I am not exactly well.  At this point, I have outlived the MD’s ‘best predictions’ by several years already, so I count myself incredibly lucky for every day I am still here.  But, I do have physical problems…and, being out of bed for this many hours, two days in a row, is a very, very serious strain on me.

As such, I have had to take my maximum prescribed pain meds.  There is a saying ‘out there’ – thou shall not drink and blog!  Well, I may not be ‘drinking’ my meds, but that is a bit of a technicality…

Yet, I do know that there are many of you who are eager to read what had gone on in the trial today!!!

And, regrettably, I am the only one who seems to be reporting on this…and thus I do feel a sense of obligation to report what I had observed in the trial…

Unfortunately, I was a little late in arriving at the court-house today:  the jury trial had already been underway for a little over half an hour .  Yet, from what I have understood later, from the comments of others, the very first thing the brilliant Mr. Katz did was to have Mr. Warman clarify the ‘potential misunderstanding’ that Mr. Warman’s testimony of the previous day may have created.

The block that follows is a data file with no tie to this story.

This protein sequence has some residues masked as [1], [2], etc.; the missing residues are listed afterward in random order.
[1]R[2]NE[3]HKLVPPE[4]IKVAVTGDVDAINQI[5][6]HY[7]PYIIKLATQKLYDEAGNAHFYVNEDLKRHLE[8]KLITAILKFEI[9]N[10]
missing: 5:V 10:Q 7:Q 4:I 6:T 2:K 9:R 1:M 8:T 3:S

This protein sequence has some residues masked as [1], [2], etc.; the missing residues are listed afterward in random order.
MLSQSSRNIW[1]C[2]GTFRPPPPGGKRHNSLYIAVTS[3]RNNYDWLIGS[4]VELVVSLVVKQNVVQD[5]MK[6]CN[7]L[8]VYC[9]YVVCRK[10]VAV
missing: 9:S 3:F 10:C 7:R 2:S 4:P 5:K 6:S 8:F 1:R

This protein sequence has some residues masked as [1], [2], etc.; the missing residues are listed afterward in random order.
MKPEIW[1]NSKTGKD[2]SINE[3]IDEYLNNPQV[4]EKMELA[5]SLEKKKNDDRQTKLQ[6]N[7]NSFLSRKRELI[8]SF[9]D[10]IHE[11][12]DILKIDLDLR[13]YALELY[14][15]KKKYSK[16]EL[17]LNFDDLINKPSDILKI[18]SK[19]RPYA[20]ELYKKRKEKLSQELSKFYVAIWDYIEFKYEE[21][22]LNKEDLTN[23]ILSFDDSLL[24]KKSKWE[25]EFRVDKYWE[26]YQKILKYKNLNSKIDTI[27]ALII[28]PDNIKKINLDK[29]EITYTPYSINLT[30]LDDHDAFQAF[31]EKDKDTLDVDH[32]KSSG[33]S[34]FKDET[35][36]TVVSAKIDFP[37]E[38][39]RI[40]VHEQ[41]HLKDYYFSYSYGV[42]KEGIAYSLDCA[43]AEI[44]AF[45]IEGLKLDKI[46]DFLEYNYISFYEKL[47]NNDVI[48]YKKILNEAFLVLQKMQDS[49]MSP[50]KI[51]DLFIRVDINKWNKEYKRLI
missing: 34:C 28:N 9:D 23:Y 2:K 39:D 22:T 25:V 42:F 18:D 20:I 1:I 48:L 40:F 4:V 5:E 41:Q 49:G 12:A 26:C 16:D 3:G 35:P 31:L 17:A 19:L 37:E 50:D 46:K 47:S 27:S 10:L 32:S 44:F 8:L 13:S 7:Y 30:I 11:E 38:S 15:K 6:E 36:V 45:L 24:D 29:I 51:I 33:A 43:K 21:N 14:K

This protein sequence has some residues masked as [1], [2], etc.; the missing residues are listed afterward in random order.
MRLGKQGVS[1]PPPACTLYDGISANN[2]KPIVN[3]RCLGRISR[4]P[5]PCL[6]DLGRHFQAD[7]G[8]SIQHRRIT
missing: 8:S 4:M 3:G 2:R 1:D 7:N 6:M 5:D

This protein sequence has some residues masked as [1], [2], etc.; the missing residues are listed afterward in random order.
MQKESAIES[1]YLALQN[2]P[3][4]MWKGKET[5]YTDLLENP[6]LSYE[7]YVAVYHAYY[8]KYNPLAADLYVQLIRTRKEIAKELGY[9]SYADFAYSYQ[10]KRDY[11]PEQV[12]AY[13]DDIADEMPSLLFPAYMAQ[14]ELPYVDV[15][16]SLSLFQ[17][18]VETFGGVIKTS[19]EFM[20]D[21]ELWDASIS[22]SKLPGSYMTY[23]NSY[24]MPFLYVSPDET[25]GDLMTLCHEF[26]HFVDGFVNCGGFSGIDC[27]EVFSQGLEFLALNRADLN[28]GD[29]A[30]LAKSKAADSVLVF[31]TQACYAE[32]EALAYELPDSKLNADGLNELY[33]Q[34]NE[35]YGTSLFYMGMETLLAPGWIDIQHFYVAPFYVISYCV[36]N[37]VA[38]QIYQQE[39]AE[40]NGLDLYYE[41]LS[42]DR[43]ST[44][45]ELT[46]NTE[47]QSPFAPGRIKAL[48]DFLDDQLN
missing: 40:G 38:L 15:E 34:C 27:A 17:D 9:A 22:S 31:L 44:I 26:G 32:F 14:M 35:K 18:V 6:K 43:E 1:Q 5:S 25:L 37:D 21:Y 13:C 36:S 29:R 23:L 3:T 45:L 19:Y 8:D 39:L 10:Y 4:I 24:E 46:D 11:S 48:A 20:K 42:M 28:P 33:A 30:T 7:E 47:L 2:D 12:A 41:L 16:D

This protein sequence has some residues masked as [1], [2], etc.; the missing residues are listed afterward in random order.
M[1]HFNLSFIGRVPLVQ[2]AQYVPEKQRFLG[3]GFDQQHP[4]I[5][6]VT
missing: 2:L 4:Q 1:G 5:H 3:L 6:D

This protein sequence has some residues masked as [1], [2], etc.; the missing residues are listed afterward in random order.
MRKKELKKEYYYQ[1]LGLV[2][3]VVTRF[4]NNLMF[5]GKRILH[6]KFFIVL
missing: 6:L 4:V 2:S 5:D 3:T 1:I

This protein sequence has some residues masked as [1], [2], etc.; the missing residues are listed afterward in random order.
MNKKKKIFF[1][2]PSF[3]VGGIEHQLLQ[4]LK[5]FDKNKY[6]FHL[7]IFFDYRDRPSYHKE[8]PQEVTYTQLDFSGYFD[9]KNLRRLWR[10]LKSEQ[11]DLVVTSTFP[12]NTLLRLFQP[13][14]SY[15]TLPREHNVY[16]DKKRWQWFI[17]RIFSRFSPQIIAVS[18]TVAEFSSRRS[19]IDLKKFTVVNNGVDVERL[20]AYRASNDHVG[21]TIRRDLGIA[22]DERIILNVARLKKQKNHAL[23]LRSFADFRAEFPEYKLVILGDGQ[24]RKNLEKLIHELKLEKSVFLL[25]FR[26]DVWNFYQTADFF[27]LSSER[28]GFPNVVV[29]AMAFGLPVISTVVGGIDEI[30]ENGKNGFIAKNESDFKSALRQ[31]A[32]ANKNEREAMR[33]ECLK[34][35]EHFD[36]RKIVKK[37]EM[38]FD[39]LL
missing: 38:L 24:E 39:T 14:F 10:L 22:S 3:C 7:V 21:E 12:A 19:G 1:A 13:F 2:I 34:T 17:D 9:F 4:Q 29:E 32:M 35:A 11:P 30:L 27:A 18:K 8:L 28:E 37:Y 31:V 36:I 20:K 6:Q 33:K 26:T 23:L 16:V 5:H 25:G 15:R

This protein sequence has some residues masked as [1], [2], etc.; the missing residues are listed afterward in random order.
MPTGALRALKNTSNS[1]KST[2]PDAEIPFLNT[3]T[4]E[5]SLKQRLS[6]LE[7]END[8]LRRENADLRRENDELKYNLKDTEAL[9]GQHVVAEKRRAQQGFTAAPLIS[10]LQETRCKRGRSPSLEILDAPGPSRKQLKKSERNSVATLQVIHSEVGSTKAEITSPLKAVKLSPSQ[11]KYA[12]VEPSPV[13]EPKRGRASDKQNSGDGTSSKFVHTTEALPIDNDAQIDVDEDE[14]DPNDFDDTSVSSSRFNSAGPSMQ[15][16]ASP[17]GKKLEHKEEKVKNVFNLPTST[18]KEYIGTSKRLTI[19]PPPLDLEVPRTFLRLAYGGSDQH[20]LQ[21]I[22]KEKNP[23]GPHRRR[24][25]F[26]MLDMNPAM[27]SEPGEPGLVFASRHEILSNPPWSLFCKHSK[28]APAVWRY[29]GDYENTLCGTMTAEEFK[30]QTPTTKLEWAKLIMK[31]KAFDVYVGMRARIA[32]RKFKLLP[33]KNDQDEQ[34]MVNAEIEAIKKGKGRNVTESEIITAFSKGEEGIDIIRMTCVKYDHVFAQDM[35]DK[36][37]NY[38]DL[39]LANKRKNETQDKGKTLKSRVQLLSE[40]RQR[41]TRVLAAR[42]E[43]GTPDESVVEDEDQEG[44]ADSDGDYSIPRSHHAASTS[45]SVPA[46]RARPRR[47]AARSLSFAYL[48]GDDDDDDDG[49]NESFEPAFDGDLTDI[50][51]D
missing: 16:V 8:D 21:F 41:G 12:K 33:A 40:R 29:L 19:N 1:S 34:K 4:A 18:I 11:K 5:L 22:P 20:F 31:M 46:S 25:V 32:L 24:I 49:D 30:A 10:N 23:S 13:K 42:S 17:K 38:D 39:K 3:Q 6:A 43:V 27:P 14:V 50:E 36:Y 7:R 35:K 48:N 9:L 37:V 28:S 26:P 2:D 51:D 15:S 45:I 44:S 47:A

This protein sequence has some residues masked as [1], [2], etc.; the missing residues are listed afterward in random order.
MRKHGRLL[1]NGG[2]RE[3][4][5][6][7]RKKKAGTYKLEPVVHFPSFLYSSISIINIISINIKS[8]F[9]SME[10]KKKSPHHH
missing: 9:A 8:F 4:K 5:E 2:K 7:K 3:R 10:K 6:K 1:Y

The jury ought to form their opinion on true facts, not accidental mistakes.

The whole day’s testimony before the jury was taken up by Mr. Warman being up on the stand.  I have to say, that would be a physically stressful day!  Yet, he bore it well and the only signs of fatigue I noticed was that, while he had been speaking so fast on day one that one of the jurors had to ask him so slow down, by the end of the day today, he spoke much slower than in the morning.

And, towards the day, as he spoke, he was making more grammatical errors in his sentences.  Minor ones, like who/whom, and so on, but I am a bit of a grammar-nazi (I plead Aspie!), so each one struck me.